Francisco Noguera

Four Questions for IGNIA’s Michael Chu

Michael ChuWhile attending the SEKN research colloquium a few days ago, I was able to sit down and talk to Harvard Business School Professor Michael Chu. During his tenure at ACCION International, Mr. Chu played a major role in the development of Mexico’s Banco Compartamos. He currently co-leads the Ignia Fund, a for-profit BoP private equity fund focused on the Latin American region.

Following is a four-question summary of the notes I took during our hour-long conversation about Ignia and its prospects of transforming the BoP/SME investment landscape in this region of the world.

Francisco Noguera: What is the background of the team behind the idea of Ignia?

Michael Chu: My partner Alvaro Rodriguez holds an MBA from Harvard Business School, and his first job out of School was with ACCION International. He then moved on to be CFO of Grupo Vitro (one of the world’s largest glass manufacturers), CEO of Farmacia Benavides (Mexico’s largest pharmacy chain) and then CFO of Grupo Elektra. He also held a seat at the board of ACCION. For my own part, I worked for the Boston Consulting Group after earning my MBA from Harvard, and then did leveraged buyouts in the private equity industry with KKR before joining ACCION, by the time Bancosol was launched. I also served as President and CEO of ACCION and also started an investment fund in Argentina called Pegasus capital.

What countries and sectors will Ignia invest in?

Ignia will be opportunity driven. Our main office is located in Mexico but we expect to invest in other countries of the region as well, in companies working in education, helthcare, housing, nutrition and basic services for the poor. We will develop our pipeline through local networks that my partner Alvaro Rodriguez and I built over the years we worked in microfinance with ACCION.

FN: How would you describe the opportunity that led you to conceive and start Ignia?

MC: Here are two ideas that frame what lies behind the idea of Ignia: First, the experience of Compartamos was the closing of a full circle –it was founded as an NGO, then turned into a commercial financial institution and ultimately tapped into capital markets. It proved that market-based solutions to poverty could be viable, profitable and that markets would value this kind of venture.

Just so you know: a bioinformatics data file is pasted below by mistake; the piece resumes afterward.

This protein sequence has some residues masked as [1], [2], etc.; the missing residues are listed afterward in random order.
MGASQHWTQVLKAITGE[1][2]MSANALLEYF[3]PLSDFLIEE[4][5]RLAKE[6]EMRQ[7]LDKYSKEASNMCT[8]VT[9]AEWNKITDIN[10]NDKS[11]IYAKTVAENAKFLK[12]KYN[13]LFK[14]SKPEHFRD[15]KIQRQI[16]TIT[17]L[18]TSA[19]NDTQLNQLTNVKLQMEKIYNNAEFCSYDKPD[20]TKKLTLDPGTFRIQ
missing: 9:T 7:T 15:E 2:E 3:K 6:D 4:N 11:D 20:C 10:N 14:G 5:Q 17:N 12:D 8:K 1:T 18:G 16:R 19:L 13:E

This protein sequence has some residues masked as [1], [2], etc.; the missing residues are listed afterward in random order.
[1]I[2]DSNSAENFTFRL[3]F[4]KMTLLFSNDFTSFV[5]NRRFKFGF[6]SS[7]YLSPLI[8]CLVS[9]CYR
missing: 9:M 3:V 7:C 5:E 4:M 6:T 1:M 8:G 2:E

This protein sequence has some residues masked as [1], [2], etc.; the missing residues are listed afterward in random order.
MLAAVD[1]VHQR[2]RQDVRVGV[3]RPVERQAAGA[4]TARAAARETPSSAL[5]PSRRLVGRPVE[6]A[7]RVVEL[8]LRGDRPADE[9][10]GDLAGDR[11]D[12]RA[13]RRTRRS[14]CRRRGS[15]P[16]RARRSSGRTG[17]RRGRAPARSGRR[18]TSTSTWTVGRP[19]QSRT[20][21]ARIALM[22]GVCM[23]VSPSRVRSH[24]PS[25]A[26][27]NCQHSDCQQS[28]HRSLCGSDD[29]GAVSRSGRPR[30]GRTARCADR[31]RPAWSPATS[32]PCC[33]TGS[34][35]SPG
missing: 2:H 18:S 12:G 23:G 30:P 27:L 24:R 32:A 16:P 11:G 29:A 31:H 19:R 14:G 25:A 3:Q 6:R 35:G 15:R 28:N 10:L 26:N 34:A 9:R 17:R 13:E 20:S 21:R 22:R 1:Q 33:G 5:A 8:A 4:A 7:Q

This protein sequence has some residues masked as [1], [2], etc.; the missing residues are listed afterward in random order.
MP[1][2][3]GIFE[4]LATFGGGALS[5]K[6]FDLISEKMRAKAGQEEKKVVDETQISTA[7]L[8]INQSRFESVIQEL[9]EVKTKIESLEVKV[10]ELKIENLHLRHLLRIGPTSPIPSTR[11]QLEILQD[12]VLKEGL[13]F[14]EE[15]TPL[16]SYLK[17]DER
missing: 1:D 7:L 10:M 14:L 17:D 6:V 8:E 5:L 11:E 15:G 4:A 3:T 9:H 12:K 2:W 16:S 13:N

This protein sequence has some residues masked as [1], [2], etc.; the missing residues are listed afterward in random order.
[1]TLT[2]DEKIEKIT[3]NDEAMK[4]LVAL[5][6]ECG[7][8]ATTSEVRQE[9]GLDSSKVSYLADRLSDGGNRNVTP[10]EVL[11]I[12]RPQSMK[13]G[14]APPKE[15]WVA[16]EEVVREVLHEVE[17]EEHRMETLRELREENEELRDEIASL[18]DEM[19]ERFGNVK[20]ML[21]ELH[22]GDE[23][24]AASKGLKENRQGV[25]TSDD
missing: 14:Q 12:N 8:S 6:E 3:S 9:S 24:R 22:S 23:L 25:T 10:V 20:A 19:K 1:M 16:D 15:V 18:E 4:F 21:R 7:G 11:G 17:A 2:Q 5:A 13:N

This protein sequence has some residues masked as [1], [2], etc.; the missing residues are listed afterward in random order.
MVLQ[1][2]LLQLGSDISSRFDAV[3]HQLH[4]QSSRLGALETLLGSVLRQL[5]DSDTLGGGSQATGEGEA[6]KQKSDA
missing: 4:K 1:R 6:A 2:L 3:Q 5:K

Besides that, we see tremendous opportunity in improving the value proposition for the poor in many sectors. They are already paying high fees for products and services that are often of bad quality. We believe that the microfinance and the Compartamos experience can be brought to other sectors. That’s why we created Ignia.

FN: Compartamos has been the protagonist of a debate around the profit motive when serving the poor. Will Ignia follow the same for-profit approach?

MC: Yes. We believe that high profits are integral to social impact. They will help mobilize scalable market-based solutions to address poverty. We believe that any effort seeking to eradicate poverty must comply with four criteria:

  1. It must achieve huge scale; be able to serve millions;
  2. It must consider inter-generational responses. Many poverty-related outcomes will not be visible until the next generation;
  3. It must be continuously efficient – i.e. become cheaper and cheaper over time;
  4. And it must be continuously effective – i.e. become better and better over time

The vibrant microfinance industry in Bolivia is one example of this. Bancosol by itself has not been the main character; it has been the industry it helped create by proving that high returns could be made and high scale could be achieved while providing a valuable service to the poor. This experience attracted many others to compete for this market, which has resulted in a constant decrease in prices (interest rates) and constant increase in return for investors, which reflects increased efficiency and efficacy. Millions of clients have been reached in Bolivia, prices keep going down and margins keep going up.

A similar phenomenon is taking place in Peru and is starting to take place in Mexico after Compartamos’ IPO -licenses for new institutions are growing like never before and we will soon see a fierce competition in that microfinance market. Sure, at the beginning there will be some wounded (as the result of customers exceeding their debt limits, for instance) but the long term outcome will be a healthy, efficient and effective microfinance system. We expect Ignia to ignite a similar phenomenon in other sectors.